So is it time to “let it go”? Considering the scourge of ISIS, the answer has to be no. But how to convince young people or people who’ve let the memory fade that the second major attack on American soil in all of American history is relevant, especially when ISIS attacks are on their T.V.s now. Does the urgency of now make history, all history, meaningless?


The answer should be no. The fact that 911 was the second major attack on American soil is only part of what makes it so significant an incident. From my perspective, what may be more important, is that we lost our innocence as a nation that day. Being in Manhattan in the weeks after 911, I was able to see a smaller but concentrated version of our countries loss of innocence. There was a look in people’s eyes, a sense of the ground being pulled out from under us, of no longer being children being cradled in the arms of our nation, but frightened adults left on their own. There were countless reports of children as far away as Australia seeking therapy to deal with the terror of what they had seen on their televisions. It was a vicarious loss of innocence that overtook the world. That was the plan of Osama Bin Laden. And now the plan of ISIS.

For me there is no option to forget as is the case for thousands of people. I have respiratory issues that haven’t gone away and get slightly worse as each year goes by. I was in the subway, in an unmoving train that had stopped because the towers were coming down, though we didn’t know it at the time. And each year as the anniversary day approaches and the inevitable documentaries start cropping up like weeds, I f eel a familiar sense of loss and depression.

But I didn’t die that day. And neither did anyone I knew.


So what is the point of beating my breast about 911. It’s what we lost. And if I may be so bold to make a complicated analysis I think we are seeing the result of that loss in our current Presidential election. There was a time that I can remember when the level of vitriol and divisiveness we’ve seen would have been poison to any candidate in the America that was the land of the free and the home of the Constitution. Without doubt. A nation needs values and we’ve lost touch with ours. Yes of course I’m talking about Donald Trump. But this isn’t an anti-trump rant. It’s about what we were and what we’ve become.

In many ways I will say that the terrorists who perpetrated 911 lost, for the most part. New York, in its sledge hammer way is still moving forward. We have a new tower, something significant, though I would have wished for a repeat of the old model; that would have been a fine screw you to the psychopaths who killed 3000 people.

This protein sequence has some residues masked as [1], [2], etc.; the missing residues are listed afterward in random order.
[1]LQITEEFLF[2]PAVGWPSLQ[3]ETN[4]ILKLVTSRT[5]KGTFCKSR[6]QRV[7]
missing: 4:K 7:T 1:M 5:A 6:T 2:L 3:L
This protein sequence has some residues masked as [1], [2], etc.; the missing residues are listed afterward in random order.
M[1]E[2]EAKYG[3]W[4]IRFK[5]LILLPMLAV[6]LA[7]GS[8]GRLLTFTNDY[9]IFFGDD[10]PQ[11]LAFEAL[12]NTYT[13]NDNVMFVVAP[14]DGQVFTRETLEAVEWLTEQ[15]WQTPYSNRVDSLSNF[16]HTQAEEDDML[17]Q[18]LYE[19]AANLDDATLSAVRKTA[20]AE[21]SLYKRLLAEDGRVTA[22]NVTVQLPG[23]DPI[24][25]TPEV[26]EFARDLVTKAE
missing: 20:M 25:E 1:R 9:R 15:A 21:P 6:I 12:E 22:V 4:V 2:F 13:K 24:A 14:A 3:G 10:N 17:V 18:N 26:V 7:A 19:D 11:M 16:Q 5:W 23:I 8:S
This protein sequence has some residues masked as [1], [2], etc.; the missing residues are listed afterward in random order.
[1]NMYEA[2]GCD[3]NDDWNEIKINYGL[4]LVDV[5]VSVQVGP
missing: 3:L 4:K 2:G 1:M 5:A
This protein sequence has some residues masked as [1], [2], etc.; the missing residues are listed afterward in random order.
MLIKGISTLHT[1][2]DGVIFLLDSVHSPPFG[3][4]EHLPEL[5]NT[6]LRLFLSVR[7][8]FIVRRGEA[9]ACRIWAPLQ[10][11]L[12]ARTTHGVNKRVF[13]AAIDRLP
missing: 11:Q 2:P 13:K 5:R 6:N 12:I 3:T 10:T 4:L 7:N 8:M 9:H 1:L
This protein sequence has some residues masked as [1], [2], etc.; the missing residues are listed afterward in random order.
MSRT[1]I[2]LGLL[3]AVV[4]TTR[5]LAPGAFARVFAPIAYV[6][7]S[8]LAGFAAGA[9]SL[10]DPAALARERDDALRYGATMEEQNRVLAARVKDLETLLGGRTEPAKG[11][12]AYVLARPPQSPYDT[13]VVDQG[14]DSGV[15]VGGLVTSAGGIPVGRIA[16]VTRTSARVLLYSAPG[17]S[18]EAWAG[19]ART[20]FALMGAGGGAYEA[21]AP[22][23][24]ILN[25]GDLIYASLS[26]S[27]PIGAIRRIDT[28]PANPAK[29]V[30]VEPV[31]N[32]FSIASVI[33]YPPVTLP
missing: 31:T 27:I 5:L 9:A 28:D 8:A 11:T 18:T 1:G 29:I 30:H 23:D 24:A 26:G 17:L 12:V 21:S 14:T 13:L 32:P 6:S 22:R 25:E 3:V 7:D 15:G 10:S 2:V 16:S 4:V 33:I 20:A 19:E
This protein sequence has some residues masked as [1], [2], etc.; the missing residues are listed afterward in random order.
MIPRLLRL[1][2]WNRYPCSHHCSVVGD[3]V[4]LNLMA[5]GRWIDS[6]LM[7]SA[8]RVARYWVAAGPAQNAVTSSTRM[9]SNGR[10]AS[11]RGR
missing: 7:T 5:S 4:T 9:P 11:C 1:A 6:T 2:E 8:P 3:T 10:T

But all in all no one can kill New York City and the USA. Except in one way, a subtle way that we are not even aware of. If it was intentional then it was quite a coup. It involves a small thing called the Constitution and the Bill or Rights. Both have been a hot potato for years. Some people have always thought that it was obstruction, a road block, a speed bump for personal agenda masquerading as patriotism. Some look at it as the closest thing to divinity outside of the Bible. And for good reason: it was the first time in history where the rights of the individual are emphasized over the rights of a regime. It has never been stated in the same way: “We hold these truths to be self-evident…”


I am from the latter, constitutionalist school, a fan of the constitution. And what we’ve lost IS the constitution.   Khizr Khan, the Gold Star father, had it right. It will be easy for you to ignore a man with darker skin than yours and a silly accent. Just like my grandmother who was a Jewish woman with a strange accent, someone who no one trusted back in the early part of the twentieth century and who gave me a life as an American. Mr. Kahn knows the value of the constitution. And some of us don’t.

What the Saudis who perpetrated 911 managed to do is this: They separated us from the constitution and gave birth to Donald Trump. But not quite Donald Trump. He’s simply a messenger of the downfall of the U.S. though many people consider him a “movement” with a “message”.

You can decide to ignore the constitution. You can decide to ignore the need for values that we can be proud to pass on to our children.  You can let your anger and fear rule you and piss on the only document in the history of the world to outline the freedom that many have said made the Russians inferior to us. You can support a man who believes in the cult of power, in Vladimir Putin, in crushing people under his boot. But that was exactly what the British wanted to do and what separated us lock stock and barrel from the European royal model centuries ago. Something that thousands died to put to rest.


The sad thing is that even Hillary Clinton has fallen into the realm of fear. And for the first time in years both candidates are disliked by most American voters. So I’ll make a proposition. What if we stuck with the constitution, not matter what it cost us. It cost our forefathers a lot. And we are pissing on that by giving into our fear.

That’s what we lost on September 11, 2001. And what has dogged us since then. And it’s taken fifteen years for it to become obvious. Here is my view: Adherence to the constitution defines Americans, even if it’s “inconvenient”. Defending our forefathers values is the hard way and doesn’t lend itself to solving immediate problems, making ourselves feel safe right now and fearing immigrants when they won’t bother to mess up our lives because it is isn’t worth their time. Fear and finger pointing is easy. Maintaining a republic of values isn’t.

I experienced fear on 911, fifteen years ago. I had hatred and anger and not much else. I lost my city. But I know what Americans are supposed to be. And I won’t let terrorists take that from me.

We will never forget. If we do, we are destroyed.